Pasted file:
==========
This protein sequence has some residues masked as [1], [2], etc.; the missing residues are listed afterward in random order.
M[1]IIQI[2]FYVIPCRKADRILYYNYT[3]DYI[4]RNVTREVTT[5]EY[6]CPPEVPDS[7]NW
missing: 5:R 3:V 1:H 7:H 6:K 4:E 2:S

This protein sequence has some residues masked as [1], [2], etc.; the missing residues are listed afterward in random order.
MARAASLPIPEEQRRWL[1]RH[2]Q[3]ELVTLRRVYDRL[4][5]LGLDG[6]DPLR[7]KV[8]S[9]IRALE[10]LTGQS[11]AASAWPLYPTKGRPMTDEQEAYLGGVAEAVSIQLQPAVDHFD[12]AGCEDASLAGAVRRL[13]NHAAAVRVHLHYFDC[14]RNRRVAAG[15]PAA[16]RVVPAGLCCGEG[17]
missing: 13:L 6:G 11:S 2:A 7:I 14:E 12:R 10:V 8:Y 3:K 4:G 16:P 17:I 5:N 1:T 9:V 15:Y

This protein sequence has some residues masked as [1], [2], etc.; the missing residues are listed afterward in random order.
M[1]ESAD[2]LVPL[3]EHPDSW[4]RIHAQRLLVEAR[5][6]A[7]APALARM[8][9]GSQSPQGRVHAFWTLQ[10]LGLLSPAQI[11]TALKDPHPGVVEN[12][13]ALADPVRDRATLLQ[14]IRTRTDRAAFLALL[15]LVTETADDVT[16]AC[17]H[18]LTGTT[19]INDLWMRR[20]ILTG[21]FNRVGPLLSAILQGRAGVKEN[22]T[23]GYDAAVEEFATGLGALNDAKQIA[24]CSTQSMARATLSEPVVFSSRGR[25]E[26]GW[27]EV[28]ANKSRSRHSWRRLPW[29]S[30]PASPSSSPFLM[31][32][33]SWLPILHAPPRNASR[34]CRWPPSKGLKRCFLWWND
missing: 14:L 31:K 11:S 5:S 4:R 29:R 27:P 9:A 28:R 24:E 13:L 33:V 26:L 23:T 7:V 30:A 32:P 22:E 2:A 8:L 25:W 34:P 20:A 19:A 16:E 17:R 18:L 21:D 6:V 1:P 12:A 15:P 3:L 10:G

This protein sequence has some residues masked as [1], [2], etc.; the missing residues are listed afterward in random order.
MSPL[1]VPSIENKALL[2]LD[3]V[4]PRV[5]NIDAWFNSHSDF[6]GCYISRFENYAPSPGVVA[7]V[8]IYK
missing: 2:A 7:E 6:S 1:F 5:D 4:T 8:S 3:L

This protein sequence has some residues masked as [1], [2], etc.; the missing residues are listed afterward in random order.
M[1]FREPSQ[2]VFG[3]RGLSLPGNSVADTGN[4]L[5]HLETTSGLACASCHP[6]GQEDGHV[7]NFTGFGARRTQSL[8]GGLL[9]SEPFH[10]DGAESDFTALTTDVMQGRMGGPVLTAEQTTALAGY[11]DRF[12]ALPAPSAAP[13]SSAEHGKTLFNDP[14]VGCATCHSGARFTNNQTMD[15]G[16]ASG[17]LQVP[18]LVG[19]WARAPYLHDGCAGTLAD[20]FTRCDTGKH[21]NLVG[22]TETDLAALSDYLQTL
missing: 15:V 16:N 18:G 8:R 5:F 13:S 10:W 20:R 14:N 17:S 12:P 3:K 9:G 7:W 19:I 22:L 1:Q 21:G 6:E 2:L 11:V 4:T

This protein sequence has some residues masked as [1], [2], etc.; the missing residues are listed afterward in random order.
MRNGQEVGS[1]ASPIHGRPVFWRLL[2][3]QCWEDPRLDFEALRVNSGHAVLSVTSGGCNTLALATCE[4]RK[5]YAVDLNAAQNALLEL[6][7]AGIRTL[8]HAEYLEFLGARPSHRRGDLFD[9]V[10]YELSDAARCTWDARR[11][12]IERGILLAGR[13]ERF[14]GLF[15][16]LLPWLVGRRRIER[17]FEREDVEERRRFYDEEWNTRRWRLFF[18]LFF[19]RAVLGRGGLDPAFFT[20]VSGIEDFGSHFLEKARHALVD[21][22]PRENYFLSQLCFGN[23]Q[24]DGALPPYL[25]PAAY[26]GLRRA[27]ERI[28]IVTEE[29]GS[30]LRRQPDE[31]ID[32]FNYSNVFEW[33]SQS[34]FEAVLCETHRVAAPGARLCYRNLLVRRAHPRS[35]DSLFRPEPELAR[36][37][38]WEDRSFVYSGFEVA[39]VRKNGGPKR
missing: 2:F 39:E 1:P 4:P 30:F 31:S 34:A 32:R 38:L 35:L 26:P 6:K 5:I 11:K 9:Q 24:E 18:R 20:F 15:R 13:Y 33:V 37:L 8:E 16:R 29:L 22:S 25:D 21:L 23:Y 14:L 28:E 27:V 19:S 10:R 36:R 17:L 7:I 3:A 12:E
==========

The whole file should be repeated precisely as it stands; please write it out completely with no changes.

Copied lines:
This protein sequence has some residues masked as [1], [2], etc.; the missing residues are listed afterward in random order.
M[1]IIQI[2]FYVIPCRKADRILYYNYT[3]DYI[4]RNVTREVTT[5]EY[6]CPPEVPDS[7]NW
missing: 5:R 3:V 1:H 7:H 6:K 4:E 2:S

This protein sequence has some residues masked as [1], [2], etc.; the missing residues are listed afterward in random order.
MARAASLPIPEEQRRWL[1]RH[2]Q[3]ELVTLRRVYDRL[4][5]LGLDG[6]DPLR[7]KV[8]S[9]IRALE[10]LTGQS[11]AASAWPLYPTKGRPMTDEQEAYLGGVAEAVSIQLQPAVDHFD[12]AGCEDASLAGAVRRL[13]NHAAAVRVHLHYFDC[14]RNRRVAAG[15]PAA[16]RVVPAGLCCGEG[17]
missing: 13:L 6:G 11:S 2:A 7:I 14:E 12:R 10:V 8:Y 3:K 4:G 16:P 17:I 5:N 1:T 9:V 15:Y

This protein sequence has some residues masked as [1], [2], etc.; the missing residues are listed afterward in random order.
M[1]ESAD[2]LVPL[3]EHPDSW[4]RIHAQRLLVEAR[5][6]A[7]APALARM[8][9]GSQSPQGRVHAFWTLQ[10]LGLLSPAQI[11]TALKDPHPGVVEN[12][13]ALADPVRDRATLLQ[14]IRTRTDRAAFLALL[15]LVTETADDVT[16]AC[17]H[18]LTGTT[19]INDLWMRR[20]ILTG[21]FNRVGPLLSAILQGRAGVKEN[22]T[23]GYDAAVEEFATGLGALNDAKQIA[24]CSTQSMARATLSEPVVFSSRGR[25]E[26]GW[27]EV[28]ANKSRSRHSWRRLPW[29]S[30]PASPSSSPFLM[31][32][33]SWLPILHAPPRNASR[34]CRWPPSKGLKRCFLWWND
missing: 14:L 31:K 11:S 5:S 4:R 29:R 27:P 9:A 28:R 24:E 13:L 33:V 26:L 23:T 7:V 30:A 32:P 22:E 2:A 8:L 25:W 34:P 20:A 19:A 16:E 17:R 18:L 21:D 6:V 1:P 12:A 15:P 3:L 10:G

This protein sequence has some residues masked as [1], [2], etc.; the missing residues are listed afterward in random order.
MSPL[1]VPSIENKALL[2]LD[3]V[4]PRV[5]NIDAWFNSHSDF[6]GCYISRFENYAPSPGVVA[7]V[8]IYK
missing: 2:A 7:E 6:S 1:F 5:D 4:T 8:S 3:L

This protein sequence has some residues masked as [1], [2], etc.; the missing residues are listed afterward in random order.
M[1]FREPSQ[2]VFG[3]RGLSLPGNSVADTGN[4]L[5]HLETTSGLACASCHP[6]GQEDGHV[7]NFTGFGARRTQSL[8]GGLL[9]SEPFH[10]DGAESDFTALTTDVMQGRMGGPVLTAEQTTALAGY[11]DRF[12]ALPAPSAAP[13]SSAEHGKTLFNDP[14]VGCATCHSGARFTNNQTMD[15]G[16]ASG[17]LQVP[18]LVG[19]WARAPYLHDGCAGTLAD[20]FTRCDTGKH[21]NLVG[22]TETDLAALSDYLQTL
missing: 15:V 16:N 18:G 8:R 5:F 13:S 10:W 20:R 14:N 17:S 12:P 3:K 9:G 7:W 19:I 22:L 1:Q 21:G 6:E 2:L 11:V 4:T

This protein sequence has some residues masked as [1], [2], etc.; the missing residues are listed afterward in random order.
MRNGQEVGS[1]ASPIHGRPVFWRLL[2][3]QCWEDPRLDFEALRVNSGHAVLSVTSGGCNTLALATCE[4]RK[5]YAVDLNAAQNALLEL[6][7]AGIRTL[8]HAEYLEFLGARPSHRRGDLFD[9]V[10]YELSDAARCTWDARR[11][12]IERGILLAGR[13]ERF[14]GLF[15][16]LLPWLVGRRRIER[17]FEREDVEERRRFYDEEWNTRRWRLFF[18]LFF[19]RAVLGRGGLDPAFFT[20]VSGIEDFGSHFLEKARHALVD[21][22]PRENYFLSQLCFGN[23]Q[24]DGALPPYL[25]PAAY[26]GLRRA[27]ERI[28]IVTEE[29]GS[30]LRRQPDE[31]ID[32]FNYSNVFEW[33]SQS[34]FEAVLCETHRVAAPGARLCYRNLLVRRAHPRS[35]DSLFRPEPELAR[36][37][38]WEDRSFVYSGFEVA[39]VRKNGGPKR
missing: 2:F 39:E 1:P 4:P 30:F 31:S 34:A 32:R 38:L 35:L 26:P 6:K 5:I 11:K 9:Q 24:E 18:R 20:F 15:R 13:Y 33:V 37:L 8:E 16:R 29:L 22:S 25:D 21:L 23:Y 14:L 28:E 27:V 19:S 10:R 36:R 17:L 7:I 3:A 12:E